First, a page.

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Helmet May Reverse Alzheimer's Symptoms

British researchers are testing a helmet they say may be able to start to reverse the symptoms of Alzheimer's disease in weeks -- if patients wear it for ten minutes a day.

It aims low levels of infrared light at the wearer's brain, and researchers believe that may stimulate the growth of brain cells.

Dr. Gordon Dougal, director of medical research at medical research company Virulite, developed the helmet, which doesn't have a name yet. He says it may be on the market as soon as a year from now.

Tests at the University of Sunderland found that infra-red light can reverse memory loss in mice.

Human trails are set for this summer.

Dougal explained to Early Show co-anchor Julie Chen Monday that, "How we hope it's going to work is that the infrared light will be facing inside the helmet onto the actual person, onto their skin, onto their brain, and actually goes on the frontal part of the bones, so it goes onto the actual front part of the brain and the side of the brain. The side of the head and their skull are relatively thin, so the light will penetrate the skull and treat the underlying brain tissue. And the top of the head is also quite thin, and the light will penetrate the brain tissue at that point.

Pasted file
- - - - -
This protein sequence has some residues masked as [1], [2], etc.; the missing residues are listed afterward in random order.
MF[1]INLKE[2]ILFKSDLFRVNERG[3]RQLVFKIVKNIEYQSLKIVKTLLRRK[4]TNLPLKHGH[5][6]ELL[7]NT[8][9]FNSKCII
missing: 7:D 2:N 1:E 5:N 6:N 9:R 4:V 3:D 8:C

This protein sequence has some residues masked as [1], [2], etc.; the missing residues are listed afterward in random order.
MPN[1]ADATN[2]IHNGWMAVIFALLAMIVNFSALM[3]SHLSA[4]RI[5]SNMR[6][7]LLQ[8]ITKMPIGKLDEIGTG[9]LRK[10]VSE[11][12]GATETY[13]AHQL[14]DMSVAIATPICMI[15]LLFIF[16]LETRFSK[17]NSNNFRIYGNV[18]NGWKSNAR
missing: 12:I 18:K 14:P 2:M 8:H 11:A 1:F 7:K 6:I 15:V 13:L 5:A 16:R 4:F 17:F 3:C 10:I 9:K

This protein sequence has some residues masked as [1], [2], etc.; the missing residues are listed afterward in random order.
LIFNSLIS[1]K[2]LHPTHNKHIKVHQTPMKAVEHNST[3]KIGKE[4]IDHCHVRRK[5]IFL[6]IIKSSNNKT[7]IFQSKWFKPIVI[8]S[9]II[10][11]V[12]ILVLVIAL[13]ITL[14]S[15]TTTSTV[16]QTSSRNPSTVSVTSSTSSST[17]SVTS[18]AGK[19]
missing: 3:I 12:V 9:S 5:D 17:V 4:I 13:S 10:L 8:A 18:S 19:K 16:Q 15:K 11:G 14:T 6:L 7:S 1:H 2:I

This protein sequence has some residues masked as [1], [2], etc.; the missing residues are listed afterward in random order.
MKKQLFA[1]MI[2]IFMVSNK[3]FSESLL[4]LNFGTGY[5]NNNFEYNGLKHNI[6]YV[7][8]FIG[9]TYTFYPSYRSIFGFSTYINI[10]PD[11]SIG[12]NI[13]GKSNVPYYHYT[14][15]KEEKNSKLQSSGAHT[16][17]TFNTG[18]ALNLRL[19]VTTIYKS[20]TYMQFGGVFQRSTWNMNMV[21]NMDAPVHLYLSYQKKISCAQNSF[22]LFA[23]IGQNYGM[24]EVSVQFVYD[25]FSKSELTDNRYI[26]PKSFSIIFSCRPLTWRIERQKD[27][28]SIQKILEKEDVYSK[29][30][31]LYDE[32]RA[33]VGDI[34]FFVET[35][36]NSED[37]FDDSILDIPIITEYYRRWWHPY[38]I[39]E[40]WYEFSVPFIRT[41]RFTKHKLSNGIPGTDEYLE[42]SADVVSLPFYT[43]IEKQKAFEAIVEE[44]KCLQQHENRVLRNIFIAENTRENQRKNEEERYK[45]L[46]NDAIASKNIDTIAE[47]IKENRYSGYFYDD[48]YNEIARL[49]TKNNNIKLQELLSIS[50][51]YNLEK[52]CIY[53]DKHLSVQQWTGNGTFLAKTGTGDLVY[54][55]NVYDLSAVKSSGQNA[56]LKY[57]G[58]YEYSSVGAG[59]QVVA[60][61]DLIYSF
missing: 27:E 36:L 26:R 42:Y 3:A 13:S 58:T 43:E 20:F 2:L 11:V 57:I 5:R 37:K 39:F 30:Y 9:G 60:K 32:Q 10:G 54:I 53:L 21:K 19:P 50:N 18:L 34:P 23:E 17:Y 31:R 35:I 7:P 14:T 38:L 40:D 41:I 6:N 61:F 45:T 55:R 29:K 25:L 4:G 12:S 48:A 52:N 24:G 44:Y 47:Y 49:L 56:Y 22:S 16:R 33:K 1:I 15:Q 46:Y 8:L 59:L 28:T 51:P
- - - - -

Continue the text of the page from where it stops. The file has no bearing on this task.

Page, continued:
"These are the crucial parts of the brain where your personality, memory and cognitive function are carried out.

"The back part of the brain is more motor function and more associated with vision, which perhaps is not as affected by age-related memory loss than perhaps the front part of the brain."

Dougal says his stepfather has shown significant improvement since he began wearing the helmet several years ago "for possibly six minutes twice a day, and it took about a month for us to notice an improvement. ... He was remembering things better. He was being able to actually think better. He was able to articulate better. In effect, you know, he could drive himself around better. He could do almost everything better."

Dougal told CBS News his stepfather "went from someone who had trouble finding his keys to someone who could drive across the country in long trips. He is now 81 and deteriorating, but it gave him a good six or seven more years of competence."

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